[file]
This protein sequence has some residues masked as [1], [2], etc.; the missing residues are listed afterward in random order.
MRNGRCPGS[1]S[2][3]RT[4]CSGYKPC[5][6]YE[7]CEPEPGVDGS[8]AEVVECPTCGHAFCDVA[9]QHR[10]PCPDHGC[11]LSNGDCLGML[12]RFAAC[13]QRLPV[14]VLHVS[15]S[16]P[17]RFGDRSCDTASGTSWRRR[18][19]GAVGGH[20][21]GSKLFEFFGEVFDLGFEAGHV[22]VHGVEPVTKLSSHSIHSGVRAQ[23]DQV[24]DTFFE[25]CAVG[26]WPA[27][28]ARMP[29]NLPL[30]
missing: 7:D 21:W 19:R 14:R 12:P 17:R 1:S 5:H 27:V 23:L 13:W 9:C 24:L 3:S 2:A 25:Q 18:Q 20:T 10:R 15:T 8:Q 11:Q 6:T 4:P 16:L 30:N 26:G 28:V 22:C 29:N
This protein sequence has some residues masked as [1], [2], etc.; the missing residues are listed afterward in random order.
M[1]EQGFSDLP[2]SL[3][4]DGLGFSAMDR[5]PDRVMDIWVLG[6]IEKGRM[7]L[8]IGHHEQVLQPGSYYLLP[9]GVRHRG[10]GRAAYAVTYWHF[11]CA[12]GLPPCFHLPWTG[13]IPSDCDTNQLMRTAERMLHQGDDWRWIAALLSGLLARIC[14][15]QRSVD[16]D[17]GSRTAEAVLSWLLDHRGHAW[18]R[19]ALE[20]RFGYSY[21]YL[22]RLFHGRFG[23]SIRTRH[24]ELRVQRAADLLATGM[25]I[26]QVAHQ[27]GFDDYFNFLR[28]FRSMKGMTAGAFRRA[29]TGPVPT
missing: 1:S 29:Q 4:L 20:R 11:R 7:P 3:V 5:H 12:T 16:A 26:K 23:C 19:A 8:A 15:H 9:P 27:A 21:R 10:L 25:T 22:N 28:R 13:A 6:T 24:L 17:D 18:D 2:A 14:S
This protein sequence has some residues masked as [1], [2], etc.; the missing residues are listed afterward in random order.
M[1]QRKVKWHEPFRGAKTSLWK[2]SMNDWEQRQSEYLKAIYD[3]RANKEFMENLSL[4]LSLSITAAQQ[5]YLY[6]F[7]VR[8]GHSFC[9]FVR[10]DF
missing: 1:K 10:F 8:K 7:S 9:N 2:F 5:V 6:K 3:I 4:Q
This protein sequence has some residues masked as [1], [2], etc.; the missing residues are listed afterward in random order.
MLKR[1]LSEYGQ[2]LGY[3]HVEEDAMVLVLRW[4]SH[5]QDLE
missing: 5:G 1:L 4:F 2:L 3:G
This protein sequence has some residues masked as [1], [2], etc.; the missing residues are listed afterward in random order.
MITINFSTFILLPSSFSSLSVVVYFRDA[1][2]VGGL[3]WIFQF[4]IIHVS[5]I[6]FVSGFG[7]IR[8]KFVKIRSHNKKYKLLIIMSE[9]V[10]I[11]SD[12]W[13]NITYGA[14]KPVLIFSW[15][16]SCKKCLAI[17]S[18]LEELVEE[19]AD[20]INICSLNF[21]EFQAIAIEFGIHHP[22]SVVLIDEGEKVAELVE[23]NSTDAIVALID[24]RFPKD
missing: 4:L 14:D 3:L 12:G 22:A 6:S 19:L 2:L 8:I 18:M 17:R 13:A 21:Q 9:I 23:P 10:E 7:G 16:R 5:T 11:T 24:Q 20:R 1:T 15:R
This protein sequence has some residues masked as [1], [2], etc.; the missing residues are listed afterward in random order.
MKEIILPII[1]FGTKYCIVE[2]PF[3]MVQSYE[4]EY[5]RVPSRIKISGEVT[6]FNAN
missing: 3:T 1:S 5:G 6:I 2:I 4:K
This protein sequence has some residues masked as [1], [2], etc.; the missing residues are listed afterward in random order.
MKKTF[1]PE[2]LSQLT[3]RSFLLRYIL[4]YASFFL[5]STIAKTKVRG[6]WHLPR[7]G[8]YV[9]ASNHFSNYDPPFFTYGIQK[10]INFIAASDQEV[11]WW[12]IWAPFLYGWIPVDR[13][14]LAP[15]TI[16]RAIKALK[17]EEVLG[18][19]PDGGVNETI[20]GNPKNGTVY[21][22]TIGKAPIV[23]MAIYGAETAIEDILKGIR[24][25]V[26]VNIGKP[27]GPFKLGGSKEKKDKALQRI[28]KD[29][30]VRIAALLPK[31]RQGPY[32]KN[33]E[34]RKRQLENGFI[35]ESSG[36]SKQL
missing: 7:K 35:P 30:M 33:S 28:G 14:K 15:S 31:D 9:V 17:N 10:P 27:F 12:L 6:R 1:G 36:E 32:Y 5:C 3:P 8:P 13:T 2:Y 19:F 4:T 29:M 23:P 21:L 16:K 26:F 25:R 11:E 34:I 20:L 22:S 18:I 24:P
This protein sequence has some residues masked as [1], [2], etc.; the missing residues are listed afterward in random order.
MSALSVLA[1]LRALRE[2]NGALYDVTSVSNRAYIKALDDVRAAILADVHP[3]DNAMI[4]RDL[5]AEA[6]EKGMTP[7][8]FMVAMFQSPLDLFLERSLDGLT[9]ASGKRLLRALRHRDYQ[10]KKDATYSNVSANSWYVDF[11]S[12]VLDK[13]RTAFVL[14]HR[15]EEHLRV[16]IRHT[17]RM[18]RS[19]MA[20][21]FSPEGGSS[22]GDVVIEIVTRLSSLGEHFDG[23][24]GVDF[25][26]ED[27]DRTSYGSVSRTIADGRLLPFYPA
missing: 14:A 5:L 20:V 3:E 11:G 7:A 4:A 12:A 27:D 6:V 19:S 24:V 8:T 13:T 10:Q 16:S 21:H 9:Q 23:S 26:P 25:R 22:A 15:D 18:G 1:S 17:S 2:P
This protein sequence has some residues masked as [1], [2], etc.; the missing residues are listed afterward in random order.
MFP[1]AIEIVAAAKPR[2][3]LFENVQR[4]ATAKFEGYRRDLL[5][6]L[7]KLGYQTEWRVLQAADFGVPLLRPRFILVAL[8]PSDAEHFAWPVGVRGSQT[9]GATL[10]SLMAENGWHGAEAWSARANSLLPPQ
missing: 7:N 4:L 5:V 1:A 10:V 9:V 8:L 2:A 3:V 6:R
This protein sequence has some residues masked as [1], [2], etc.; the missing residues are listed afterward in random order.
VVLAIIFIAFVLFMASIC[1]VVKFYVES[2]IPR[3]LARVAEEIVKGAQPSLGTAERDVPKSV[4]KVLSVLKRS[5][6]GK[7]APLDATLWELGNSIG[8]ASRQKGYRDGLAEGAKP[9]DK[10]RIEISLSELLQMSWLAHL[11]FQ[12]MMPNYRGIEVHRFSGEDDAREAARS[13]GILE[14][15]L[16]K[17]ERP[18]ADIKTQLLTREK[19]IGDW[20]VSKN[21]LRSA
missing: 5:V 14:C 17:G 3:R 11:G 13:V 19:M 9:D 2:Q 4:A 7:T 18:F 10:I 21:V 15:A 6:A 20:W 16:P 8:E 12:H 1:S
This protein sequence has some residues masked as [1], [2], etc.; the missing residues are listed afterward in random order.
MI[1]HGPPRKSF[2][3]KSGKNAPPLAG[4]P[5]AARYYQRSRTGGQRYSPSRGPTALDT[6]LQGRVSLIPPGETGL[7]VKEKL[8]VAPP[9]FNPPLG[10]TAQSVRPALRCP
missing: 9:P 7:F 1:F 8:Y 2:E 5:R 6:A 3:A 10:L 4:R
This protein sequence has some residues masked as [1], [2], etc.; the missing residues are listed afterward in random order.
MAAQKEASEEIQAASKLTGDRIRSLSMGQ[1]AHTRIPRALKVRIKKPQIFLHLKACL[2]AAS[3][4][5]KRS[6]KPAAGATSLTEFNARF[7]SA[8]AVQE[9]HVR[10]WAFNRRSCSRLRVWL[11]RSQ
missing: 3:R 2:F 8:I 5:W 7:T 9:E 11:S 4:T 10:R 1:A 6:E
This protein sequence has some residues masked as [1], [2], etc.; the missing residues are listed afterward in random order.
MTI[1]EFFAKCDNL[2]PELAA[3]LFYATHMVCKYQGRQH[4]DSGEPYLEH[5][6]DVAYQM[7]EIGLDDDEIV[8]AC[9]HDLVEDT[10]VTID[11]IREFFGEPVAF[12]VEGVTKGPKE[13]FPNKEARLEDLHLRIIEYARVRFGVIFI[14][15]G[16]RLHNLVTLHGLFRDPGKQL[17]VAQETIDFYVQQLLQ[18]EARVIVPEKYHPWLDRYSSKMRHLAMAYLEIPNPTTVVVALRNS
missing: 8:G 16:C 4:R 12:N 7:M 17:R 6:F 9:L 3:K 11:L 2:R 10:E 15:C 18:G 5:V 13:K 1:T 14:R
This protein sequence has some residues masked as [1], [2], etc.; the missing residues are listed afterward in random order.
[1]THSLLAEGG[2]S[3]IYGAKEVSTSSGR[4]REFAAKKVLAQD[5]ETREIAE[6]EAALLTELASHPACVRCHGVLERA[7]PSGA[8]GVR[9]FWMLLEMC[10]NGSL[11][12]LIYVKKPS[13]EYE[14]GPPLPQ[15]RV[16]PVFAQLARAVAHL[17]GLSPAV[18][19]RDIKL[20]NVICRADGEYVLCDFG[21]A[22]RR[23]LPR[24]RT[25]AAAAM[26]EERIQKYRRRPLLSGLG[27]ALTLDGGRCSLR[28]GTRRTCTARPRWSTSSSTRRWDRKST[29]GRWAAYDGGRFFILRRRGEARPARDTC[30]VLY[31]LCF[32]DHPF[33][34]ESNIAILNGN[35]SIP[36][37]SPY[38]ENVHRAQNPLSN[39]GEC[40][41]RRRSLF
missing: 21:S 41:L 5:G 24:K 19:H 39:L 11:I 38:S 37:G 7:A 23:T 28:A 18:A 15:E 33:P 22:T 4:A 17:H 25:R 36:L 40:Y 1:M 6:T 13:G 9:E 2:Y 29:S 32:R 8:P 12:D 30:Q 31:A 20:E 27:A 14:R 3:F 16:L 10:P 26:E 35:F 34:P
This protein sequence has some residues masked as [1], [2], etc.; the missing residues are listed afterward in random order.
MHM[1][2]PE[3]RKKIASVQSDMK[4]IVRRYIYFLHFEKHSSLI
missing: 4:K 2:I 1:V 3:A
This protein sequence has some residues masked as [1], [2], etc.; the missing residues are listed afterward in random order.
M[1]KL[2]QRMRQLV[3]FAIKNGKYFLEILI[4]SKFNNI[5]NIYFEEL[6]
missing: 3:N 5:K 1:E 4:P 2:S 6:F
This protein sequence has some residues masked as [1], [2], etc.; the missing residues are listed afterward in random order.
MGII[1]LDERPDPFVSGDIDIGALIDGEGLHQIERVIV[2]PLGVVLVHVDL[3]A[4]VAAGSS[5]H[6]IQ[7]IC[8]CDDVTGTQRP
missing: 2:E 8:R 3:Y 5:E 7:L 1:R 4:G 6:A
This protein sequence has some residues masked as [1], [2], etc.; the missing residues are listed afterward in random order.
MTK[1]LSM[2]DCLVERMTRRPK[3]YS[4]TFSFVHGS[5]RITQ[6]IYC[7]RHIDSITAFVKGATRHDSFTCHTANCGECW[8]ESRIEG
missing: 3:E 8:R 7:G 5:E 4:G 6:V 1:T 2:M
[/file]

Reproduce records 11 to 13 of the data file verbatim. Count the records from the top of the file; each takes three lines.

This protein sequence has some residues masked as [1], [2], etc.; the missing residues are listed afterward in random order.
MI[1]HGPPRKSF[2][3]KSGKNAPPLAG[4]P[5]AARYYQRSRTGGQRYSPSRGPTALDT[6]LQGRVSLIPPGETGL[7]VKEKL[8]VAPP[9]FNPPLG[10]TAQSVRPALRCP
missing: 9:P 7:F 1:F 8:Y 2:E 5:R 6:A 3:A 10:L 4:R
This protein sequence has some residues masked as [1], [2], etc.; the missing residues are listed afterward in random order.
MAAQKEASEEIQAASKLTGDRIRSLSMGQ[1]AHTRIPRALKVRIKKPQIFLHLKACL[2]AAS[3][4][5]KRS[6]KPAAGATSLTEFNARF[7]SA[8]AVQE[9]HVR[10]WAFNRRSCSRLRVWL[11]RSQ
missing: 3:R 2:F 8:I 5:W 7:T 9:E 11:S 4:T 10:R 1:A 6:E
This protein sequence has some residues masked as [1], [2], etc.; the missing residues are listed afterward in random order.
MTI[1]EFFAKCDNL[2]PELAA[3]LFYATHMVCKYQGRQH[4]DSGEPYLEH[5][6]DVAYQM[7]EIGLDDDEIV[8]AC[9]HDLVEDT[10]VTID[11]IREFFGEPVAF[12]VEGVTKGPKE[13]FPNKEARLEDLHLRIIEYARVRFGVIFI[14][15]G[16]RLHNLVTLHGLFRDPGKQL[17]VAQETIDFYVQQLLQ[18]EARVIVPEKYHPWLDRYSSKMRHLAMAYLEIPNPTTVVVALRNS
missing: 8:G 16:C 4:R 12:N 7:M 17:R 6:F 9:L 3:K 11:L 2:R 10:E 15:C 18:G 5:V 13:K 1:T 14:R